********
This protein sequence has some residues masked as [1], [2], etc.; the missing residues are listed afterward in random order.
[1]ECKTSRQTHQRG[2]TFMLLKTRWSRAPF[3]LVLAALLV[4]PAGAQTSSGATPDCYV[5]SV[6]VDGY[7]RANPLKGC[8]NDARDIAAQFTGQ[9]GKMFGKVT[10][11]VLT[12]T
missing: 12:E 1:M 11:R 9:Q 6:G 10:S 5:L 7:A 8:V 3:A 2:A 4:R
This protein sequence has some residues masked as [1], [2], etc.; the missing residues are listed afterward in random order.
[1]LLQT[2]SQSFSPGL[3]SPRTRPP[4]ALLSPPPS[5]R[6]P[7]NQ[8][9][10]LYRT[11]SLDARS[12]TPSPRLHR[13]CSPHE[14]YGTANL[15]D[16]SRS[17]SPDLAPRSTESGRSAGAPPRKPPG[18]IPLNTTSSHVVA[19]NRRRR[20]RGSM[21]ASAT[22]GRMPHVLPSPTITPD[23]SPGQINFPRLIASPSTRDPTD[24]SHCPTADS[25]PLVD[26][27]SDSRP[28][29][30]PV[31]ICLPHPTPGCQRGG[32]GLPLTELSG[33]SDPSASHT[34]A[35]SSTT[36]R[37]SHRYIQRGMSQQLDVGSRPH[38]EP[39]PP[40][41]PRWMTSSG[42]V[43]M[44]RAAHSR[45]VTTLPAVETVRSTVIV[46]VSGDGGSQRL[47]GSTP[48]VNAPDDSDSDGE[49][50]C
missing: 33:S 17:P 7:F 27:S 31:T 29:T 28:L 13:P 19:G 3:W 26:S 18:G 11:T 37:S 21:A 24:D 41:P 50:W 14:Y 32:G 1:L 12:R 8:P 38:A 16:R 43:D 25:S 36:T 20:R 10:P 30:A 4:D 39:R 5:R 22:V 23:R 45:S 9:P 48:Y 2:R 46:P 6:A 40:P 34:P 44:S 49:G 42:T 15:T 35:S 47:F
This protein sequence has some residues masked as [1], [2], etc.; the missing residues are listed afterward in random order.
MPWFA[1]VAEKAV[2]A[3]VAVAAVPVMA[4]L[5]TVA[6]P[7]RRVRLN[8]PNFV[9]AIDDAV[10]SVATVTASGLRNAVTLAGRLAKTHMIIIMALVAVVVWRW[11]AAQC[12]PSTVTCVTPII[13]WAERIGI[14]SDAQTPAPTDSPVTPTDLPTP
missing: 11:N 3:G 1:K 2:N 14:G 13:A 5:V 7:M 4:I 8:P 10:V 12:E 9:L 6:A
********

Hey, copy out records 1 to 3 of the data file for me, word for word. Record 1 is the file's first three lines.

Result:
This protein sequence has some residues masked as [1], [2], etc.; the missing residues are listed afterward in random order.
[1]ECKTSRQTHQRG[2]TFMLLKTRWSRAPF[3]LVLAALLV[4]PAGAQTSSGATPDCYV[5]SV[6]VDGY[7]RANPLKGC[8]NDARDIAAQFTGQ[9]GKMFGKVT[10][11]VLT[12]T
missing: 12:E 1:M 11:R 9:Q 6:G 10:S 5:L 7:A 8:V 3:A 2:A 4:R
This protein sequence has some residues masked as [1], [2], etc.; the missing residues are listed afterward in random order.
[1]LLQT[2]SQSFSPGL[3]SPRTRPP[4]ALLSPPPS[5]R[6]P[7]NQ[8][9][10]LYRT[11]SLDARS[12]TPSPRLHR[13]CSPHE[14]YGTANL[15]D[16]SRS[17]SPDLAPRSTESGRSAGAPPRKPPG[18]IPLNTTSSHVVA[19]NRRRR[20]RGSM[21]ASAT[22]GRMPHVLPSPTITPD[23]SPGQINFPRLIASPSTRDPTD[24]SHCPTADS[25]PLVD[26][27]SDSRP[28][29][30]PV[31]ICLPHPTPGCQRGG[32]GLPLTELSG[33]SDPSASHT[34]A[35]SSTT[36]R[37]SHRYIQRGMSQQLDVGSRPH[38]EP[39]PP[40][41]PRWMTSSG[42]V[43]M[44]RAAHSR[45]VTTLPAVETVRSTVIV[46]VSGDGGSQRL[47]GSTP[48]VNAPDDSDSDGE[49][50]C
missing: 33:S 17:P 7:F 27:S 31:T 29:T 28:L 13:P 19:G 3:W 26:S 18:G 11:T 37:S 21:A 24:D 41:P 50:W 14:Y 32:G 1:L 12:R 8:P 38:A 16:R 43:D 25:S 36:T 20:R 10:P 30:A 4:D 39:R 5:R 22:V 23:R 45:S 9:P 48:Y 2:R 46:P 6:A 40:P 34:P 44:S 49:G 42:T 15:T 35:S 47:F
This protein sequence has some residues masked as [1], [2], etc.; the missing residues are listed afterward in random order.
MPWFA[1]VAEKAV[2]A[3]VAVAAVPVMA[4]L[5]TVA[6]P[7]RRVRLN[8]PNFV[9]AIDDAV[10]SVATVTASGLRNAVTLAGRLAKTHMIIIMALVAVVVWRW[11]AAQC[12]PSTVTCVTPII[13]WAERIGI[14]SDAQTPAPTDSPVTPTDLPTP
missing: 11:N 3:G 1:K 2:N 14:G 13:A 5:V 7:M 4:I 8:P 10:V 12:E 9:L 6:A